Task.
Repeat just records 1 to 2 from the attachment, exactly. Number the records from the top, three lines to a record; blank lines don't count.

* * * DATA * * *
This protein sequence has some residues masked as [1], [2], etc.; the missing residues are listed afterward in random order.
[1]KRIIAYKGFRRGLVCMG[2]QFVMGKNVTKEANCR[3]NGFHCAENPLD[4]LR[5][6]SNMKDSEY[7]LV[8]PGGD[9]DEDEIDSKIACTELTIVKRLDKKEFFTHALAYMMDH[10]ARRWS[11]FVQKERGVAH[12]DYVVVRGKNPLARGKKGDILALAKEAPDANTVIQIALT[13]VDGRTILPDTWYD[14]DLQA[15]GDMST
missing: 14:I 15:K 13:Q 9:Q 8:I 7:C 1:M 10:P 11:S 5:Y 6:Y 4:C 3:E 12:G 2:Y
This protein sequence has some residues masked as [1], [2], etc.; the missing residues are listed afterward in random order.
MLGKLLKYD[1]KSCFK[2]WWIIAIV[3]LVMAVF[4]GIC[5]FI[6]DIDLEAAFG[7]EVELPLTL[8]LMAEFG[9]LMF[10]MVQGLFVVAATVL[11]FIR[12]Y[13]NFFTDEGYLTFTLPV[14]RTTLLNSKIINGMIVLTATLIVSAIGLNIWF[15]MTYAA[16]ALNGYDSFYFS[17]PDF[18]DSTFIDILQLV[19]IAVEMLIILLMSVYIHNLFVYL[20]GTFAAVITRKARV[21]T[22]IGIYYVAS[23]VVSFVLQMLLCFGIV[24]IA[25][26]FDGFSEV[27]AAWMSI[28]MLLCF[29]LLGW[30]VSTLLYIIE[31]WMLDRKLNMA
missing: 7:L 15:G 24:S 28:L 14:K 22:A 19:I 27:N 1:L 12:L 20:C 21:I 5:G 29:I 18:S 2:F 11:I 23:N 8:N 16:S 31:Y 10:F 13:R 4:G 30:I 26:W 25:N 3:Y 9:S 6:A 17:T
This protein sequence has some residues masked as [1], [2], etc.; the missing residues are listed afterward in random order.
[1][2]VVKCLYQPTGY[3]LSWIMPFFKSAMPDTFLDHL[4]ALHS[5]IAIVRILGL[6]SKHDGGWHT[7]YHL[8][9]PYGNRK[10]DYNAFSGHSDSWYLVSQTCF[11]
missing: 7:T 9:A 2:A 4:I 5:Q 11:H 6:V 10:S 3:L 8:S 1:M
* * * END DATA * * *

This protein sequence has some residues masked as [1], [2], etc.; the missing residues are listed afterward in random order.
[1]KRIIAYKGFRRGLVCMG[2]QFVMGKNVTKEANCR[3]NGFHCAENPLD[4]LR[5][6]SNMKDSEY[7]LV[8]PGGD[9]DEDEIDSKIACTELTIVKRLDKKEFFTHALAYMMDH[10]ARRWS[11]FVQKERGVAH[12]DYVVVRGKNPLARGKKGDILALAKEAPDANTVIQIALT[13]VDGRTILPDTWYD[14]DLQA[15]GDMST
missing: 14:I 15:K 13:Q 9:Q 8:I 7:C 1:M 10:P 11:S 5:Y 6:Y 4:C 3:E 12:G 2:Y
This protein sequence has some residues masked as [1], [2], etc.; the missing residues are listed afterward in random order.
MLGKLLKYD[1]KSCFK[2]WWIIAIV[3]LVMAVF[4]GIC[5]FI[6]DIDLEAAFG[7]EVELPLTL[8]LMAEFG[9]LMF[10]MVQGLFVVAATVL[11]FIR[12]Y[13]NFFTDEGYLTFTLPV[14]RTTLLNSKIINGMIVLTATLIVSAIGLNIWF[15]MTYAA[16]ALNGYDSFYFS[17]PDF[18]DSTFIDILQLV[19]IAVEMLIILLMSVYIHNLFVYL[20]GTFAAVITRKARV[21]T[22]IGIYYVAS[23]VVSFVLQMLLCFGIV[24]IA[25][26]FDGFSEV[27]AAWMSI[28]MLLCF[29]LLGW[30]VSTLLYIIE[31]WMLDRKLNMA
missing: 7:L 15:G 24:S 28:L 14:K 22:A 19:I 27:N 1:L 12:L 20:C 21:I 5:G 29:I 18:S 2:F 11:I 23:N 8:N 16:S 31:Y 10:F 13:R 4:G 30:I 26:W 25:N 3:Y 9:S 6:A 17:T